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Castlebar ceremony and history’s tangled roots

County View



County View
John Healy

IT is one of the seeming contradictions of this year of centenary that, despite our nation’s struggle for independence from British occupation on one hand, there was on the other a sense of duty to what was then King and Country. Many of those who fought for Irish independence had, only a few years earlier, seen service in the Great War under an English flag. Families who were part of the establishment under British rule were to see their sons take up arms as Republican volunteers against the government they so staunchly supported. And the same parents who mourned the death of a son in the fields of France would often suffer the same anguish as their siblings met their death before British guns on their own native soil.
There was a striking example of such entanglement of loyalties at two ceremonies in Castlebar last weekend. On the Saturday, a group from County Laois travelled to pay tribute at the Sheridan vault in the Old Cemetery to Michael J Sheridan, who had fought with the 1st Battalion, Laois Brigade, in the War of Independence.
On the following day, a hundred yards away at the Mayo Peace Park, a wreath was laid to honour Michael J.’s first cousin, Captain Henry Sheridan, who died a hero’s death at the Battle of the Somme in September, 1916.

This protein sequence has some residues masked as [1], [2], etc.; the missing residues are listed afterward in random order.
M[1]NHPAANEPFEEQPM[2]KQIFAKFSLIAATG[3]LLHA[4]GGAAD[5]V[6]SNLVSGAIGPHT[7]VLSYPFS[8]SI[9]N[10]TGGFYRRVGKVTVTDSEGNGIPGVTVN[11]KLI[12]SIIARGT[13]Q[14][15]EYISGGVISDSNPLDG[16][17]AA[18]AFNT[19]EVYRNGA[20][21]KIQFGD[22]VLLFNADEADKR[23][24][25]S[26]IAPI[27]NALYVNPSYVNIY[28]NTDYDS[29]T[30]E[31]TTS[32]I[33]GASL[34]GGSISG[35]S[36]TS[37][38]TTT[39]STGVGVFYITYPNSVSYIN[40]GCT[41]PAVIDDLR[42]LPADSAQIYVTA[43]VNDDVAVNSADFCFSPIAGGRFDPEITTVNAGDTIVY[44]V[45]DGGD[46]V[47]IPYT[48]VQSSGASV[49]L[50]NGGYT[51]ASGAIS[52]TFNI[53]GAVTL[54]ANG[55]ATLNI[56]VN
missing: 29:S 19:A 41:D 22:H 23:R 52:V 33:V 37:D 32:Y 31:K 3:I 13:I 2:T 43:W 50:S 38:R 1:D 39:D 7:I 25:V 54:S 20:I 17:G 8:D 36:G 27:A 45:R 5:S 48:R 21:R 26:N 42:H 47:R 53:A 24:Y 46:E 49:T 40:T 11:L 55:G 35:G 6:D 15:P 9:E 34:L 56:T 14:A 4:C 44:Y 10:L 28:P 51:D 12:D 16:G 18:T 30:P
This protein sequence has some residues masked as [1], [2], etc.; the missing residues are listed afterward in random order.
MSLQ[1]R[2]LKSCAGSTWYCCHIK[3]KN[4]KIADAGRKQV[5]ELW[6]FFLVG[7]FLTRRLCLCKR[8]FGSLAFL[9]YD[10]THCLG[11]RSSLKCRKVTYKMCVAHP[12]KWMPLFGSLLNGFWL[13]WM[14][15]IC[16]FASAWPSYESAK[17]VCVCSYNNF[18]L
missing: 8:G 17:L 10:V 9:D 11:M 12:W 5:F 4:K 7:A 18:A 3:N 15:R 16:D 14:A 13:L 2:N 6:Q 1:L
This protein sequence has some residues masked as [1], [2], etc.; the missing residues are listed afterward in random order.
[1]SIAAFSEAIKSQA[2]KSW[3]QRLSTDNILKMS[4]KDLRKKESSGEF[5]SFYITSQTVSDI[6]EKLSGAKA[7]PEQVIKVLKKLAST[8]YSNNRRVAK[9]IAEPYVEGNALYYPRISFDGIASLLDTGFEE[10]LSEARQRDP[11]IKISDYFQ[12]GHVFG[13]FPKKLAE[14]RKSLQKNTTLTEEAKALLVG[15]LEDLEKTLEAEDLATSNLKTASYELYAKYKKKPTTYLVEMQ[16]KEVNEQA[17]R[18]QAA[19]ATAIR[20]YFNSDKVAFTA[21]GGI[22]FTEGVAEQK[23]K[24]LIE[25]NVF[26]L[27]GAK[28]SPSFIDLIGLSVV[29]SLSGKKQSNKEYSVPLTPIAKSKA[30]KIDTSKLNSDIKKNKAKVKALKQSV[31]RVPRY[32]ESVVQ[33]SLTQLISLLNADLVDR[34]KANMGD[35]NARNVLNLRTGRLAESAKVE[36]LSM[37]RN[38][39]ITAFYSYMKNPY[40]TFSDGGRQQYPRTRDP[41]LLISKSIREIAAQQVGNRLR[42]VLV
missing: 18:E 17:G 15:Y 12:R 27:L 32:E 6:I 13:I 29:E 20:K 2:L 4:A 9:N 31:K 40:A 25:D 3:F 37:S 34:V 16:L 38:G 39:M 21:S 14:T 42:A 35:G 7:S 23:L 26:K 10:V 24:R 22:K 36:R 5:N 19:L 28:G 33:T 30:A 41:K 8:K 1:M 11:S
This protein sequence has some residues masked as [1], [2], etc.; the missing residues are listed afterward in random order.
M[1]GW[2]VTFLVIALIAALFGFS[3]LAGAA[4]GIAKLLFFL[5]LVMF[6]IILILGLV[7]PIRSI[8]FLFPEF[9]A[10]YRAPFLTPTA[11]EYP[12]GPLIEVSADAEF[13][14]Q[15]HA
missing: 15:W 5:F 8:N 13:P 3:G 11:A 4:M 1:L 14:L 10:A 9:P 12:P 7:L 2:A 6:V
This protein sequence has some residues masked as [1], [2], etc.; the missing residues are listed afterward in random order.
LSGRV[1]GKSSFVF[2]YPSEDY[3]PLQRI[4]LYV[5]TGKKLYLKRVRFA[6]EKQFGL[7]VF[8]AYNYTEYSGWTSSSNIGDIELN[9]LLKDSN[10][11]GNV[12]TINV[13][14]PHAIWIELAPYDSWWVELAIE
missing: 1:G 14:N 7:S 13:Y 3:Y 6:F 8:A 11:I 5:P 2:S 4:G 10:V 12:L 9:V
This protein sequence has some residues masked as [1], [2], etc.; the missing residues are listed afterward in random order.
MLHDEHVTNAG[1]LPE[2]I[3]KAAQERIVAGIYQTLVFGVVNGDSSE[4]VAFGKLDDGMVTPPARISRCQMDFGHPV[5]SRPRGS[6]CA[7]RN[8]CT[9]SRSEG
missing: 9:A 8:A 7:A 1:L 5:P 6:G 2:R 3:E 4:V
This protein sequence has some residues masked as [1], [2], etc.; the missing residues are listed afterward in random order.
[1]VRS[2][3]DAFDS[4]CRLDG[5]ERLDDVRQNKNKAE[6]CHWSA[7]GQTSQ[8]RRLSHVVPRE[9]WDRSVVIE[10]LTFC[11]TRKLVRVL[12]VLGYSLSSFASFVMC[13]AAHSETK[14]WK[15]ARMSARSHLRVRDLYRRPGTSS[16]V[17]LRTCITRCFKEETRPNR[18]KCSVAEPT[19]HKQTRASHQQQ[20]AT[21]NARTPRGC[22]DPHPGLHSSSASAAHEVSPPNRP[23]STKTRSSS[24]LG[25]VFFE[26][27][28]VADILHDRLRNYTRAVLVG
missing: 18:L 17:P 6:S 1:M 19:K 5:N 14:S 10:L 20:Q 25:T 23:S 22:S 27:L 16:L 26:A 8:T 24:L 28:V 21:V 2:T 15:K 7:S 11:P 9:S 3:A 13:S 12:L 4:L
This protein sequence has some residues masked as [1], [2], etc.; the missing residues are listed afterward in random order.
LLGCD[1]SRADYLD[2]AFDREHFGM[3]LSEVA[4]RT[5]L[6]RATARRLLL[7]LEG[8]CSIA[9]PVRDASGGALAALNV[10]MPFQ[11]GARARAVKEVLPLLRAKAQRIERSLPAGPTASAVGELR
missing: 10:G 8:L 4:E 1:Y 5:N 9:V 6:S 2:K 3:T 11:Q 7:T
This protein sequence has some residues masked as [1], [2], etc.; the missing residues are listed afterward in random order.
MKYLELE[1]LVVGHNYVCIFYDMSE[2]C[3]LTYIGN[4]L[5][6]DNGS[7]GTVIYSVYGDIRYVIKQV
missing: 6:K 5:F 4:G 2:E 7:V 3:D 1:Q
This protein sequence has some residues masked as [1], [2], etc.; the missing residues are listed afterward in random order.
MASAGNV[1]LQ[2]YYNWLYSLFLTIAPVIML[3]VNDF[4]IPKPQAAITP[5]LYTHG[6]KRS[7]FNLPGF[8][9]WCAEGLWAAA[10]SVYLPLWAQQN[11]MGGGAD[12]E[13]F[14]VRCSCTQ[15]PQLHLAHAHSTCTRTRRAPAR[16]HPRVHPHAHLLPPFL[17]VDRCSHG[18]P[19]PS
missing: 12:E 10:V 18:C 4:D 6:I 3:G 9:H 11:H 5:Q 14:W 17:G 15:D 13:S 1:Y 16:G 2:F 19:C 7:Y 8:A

The entwined history of the Sheridan combatants - in different wars, serving different colours - makes for interesting reading. Michael J Sheridan was a journalist for over 40 years with the Carlow Nationalist, based in Portlaoise. A cousin of the famed opera singer, Margaret Burke Sheridan, his family had owned the Mayo Examiner newspaper early in the century, so journalism was in his blood.
In 1916, Laois was one of the few Republican battalions not to have received news of the countermanding order not to go ahead with the Easter Rising, so that Michael J Sheridan, by that time in his late thirties, led his small company of sixteen volunteers to carry out a series of ambushes on British installations in the Portlaoise area.
As part of this year’s centenary events, the Laois 1916 Commemoration Committee undertook the task of tracking down the final resting place of the sixteen Laois volunteers and holding a suitable ceremony at each, hence the Castlebar event last weekend. Jim Fleming, secretary of the Laois committee, with the help of Ivor Hamrock, of Mayo County Library, located the Sheridan vault in the Old Cemetery in Castlebar, where the ceremony took place.
Meanwhile, on Sunday, the memory of his cousin, Captain Henry Sheridan, was honoured at the Mayo Peace Park. Captain Sheridan had lost his life on the assault on Guillemont on the Somme, just a few weeks after returning from leave in Castlebar where he was recovering from shrapnel wounds. A young man of immense popularity, he had the previous year succeeded his father Joseph as Registrar of the County Court and secretary of the Mayo Infirmary. He took temporary leave from his post to volunteer for service in the Great War, and had been assigned to the front on the Somme as a bombing officer. Recently promoted to Captain, he had shown remarkable courage as the ill fated push to take the German lines was renewed, leading to the desperate carnage of human life of which Captain Sheridan was to fall victim.
And while Captain Sheridan’s burning sense of loyalty was leading him to fight for the British cause far from home, his first cousin, Michael J, with an equal sense of loyalty, was fighting with the Republicans to smash British rule in Ireland. From such tangled, conflicting roots did our nation finally discover its identity.